9) There is one more thing you need to cross check if this is a windows 2012 (IIS 8) and higher machine. By default the CTL is off, if the CTL is on and if in the server mmc->Add or Remove Snapin->Certificates Local Computer->Trusted Root Certification Authorities->Certificates you have a non-self signed certificate then you might receive a 403.7 error as well. More details on the issue is logged in the below kb. The solution is to delete the non-self signed certificate from the Trusted Root Certification Authority
|Note: A self-signed certificate is a certificate where the issuer and issued to fields will be same. A root certificate authority will always have a self signed certificate and hence if there are non-self signed certificates in the Trusted Root Certificate Store then that certificate is not a valid Root CA.|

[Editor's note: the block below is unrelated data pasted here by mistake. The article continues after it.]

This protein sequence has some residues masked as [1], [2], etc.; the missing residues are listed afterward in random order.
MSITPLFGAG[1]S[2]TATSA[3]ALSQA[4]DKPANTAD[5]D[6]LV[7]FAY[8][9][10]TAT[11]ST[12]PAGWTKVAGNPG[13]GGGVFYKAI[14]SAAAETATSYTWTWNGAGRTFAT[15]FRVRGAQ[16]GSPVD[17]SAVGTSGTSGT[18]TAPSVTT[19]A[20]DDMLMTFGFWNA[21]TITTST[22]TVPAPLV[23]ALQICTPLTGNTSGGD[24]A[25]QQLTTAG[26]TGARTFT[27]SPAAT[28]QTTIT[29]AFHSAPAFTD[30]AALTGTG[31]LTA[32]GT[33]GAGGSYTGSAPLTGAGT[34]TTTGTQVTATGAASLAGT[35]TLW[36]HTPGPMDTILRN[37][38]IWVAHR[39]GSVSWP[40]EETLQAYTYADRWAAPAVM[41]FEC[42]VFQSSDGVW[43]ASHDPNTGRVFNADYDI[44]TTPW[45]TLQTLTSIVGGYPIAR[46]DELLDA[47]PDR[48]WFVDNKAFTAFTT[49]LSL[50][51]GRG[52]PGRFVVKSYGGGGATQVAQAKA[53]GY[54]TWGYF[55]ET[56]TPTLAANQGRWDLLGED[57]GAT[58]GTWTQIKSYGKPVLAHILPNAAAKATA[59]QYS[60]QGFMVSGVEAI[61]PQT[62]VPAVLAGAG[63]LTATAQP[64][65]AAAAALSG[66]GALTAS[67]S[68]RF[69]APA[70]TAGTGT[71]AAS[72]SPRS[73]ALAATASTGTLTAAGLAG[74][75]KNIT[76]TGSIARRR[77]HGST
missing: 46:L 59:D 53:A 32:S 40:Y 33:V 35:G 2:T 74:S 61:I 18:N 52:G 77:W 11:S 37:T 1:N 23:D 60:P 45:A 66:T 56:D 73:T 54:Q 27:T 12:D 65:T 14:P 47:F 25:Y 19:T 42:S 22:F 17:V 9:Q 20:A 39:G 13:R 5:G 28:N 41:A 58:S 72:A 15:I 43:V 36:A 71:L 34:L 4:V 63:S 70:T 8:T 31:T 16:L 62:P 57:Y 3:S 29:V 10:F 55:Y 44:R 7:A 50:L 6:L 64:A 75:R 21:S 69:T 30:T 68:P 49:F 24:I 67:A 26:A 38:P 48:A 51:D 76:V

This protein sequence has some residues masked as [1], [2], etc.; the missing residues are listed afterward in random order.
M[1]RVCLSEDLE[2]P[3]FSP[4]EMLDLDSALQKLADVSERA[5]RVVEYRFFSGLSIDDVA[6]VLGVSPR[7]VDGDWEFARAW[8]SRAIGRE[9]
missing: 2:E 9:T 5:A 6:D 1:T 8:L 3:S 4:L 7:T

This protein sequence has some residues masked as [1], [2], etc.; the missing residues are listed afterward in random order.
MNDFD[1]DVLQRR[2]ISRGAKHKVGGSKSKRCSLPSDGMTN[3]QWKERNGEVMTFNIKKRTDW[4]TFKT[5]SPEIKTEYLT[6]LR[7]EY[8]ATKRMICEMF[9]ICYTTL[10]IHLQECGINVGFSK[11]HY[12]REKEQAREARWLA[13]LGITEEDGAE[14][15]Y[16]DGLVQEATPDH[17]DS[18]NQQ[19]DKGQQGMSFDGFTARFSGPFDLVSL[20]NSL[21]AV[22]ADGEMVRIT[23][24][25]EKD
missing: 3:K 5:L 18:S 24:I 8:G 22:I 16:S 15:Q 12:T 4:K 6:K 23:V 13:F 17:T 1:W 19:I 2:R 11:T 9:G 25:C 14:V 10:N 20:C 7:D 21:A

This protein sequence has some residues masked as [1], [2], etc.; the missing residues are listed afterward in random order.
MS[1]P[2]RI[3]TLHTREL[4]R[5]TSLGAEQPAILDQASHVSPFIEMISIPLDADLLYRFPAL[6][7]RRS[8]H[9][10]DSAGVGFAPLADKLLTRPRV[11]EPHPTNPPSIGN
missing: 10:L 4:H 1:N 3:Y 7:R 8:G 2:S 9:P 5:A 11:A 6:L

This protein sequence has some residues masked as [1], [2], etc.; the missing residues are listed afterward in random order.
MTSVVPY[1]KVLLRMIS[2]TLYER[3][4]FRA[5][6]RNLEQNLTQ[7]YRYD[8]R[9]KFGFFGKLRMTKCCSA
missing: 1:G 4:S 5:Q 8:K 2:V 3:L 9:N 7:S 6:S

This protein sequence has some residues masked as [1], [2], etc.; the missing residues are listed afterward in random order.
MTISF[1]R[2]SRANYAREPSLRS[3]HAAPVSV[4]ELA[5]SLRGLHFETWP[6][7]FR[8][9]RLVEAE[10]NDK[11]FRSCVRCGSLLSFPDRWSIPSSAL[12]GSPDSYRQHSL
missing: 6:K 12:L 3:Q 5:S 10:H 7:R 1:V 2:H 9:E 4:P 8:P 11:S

10) Thanks to Daniel Stolt, i had missed out a point. If the client is a web application or a web service and you are sending the client certificate from the code then the additional thing you will have to check is if the identity of the client application has permissions on the machine key for the client certificate. There are 2 ways you can do it.
Method A: Go to mmc->Add or Remove Snapin->Certificates Local Computer or Current User->Personal->Certificates. Right Click on the correct client certificate->Manage Private Keys and give permissions to the identity or user under which the client application is running.
Method B: This is bit complicated but interesting method. In this method we find out the machine key linked with the client certificate and then give the proper permissions required.
a. Download and install “find private key” application
b. Find the Thumbprint of the client certificate
Run -> MMC -> File-> ADD or REMOVE SNAP IN->certificates-> Local Computer or Current User->Ok
Expand Personal->Certificates->Choose the appropriate certificate and open it
In the certificate->details tab->Thumbprint->Copy it
c. find the private key path for the certificate suing the thumbprint copied
FindprivateKey.exe My LocalMachine -t “THumbprint of the certificate”
d. Next, we need to provide permissions to application pool account to certificate
syntax (account to use : app pool identity – in our case it is NetworkService):
icacls “private key file path” /grant “Account”:R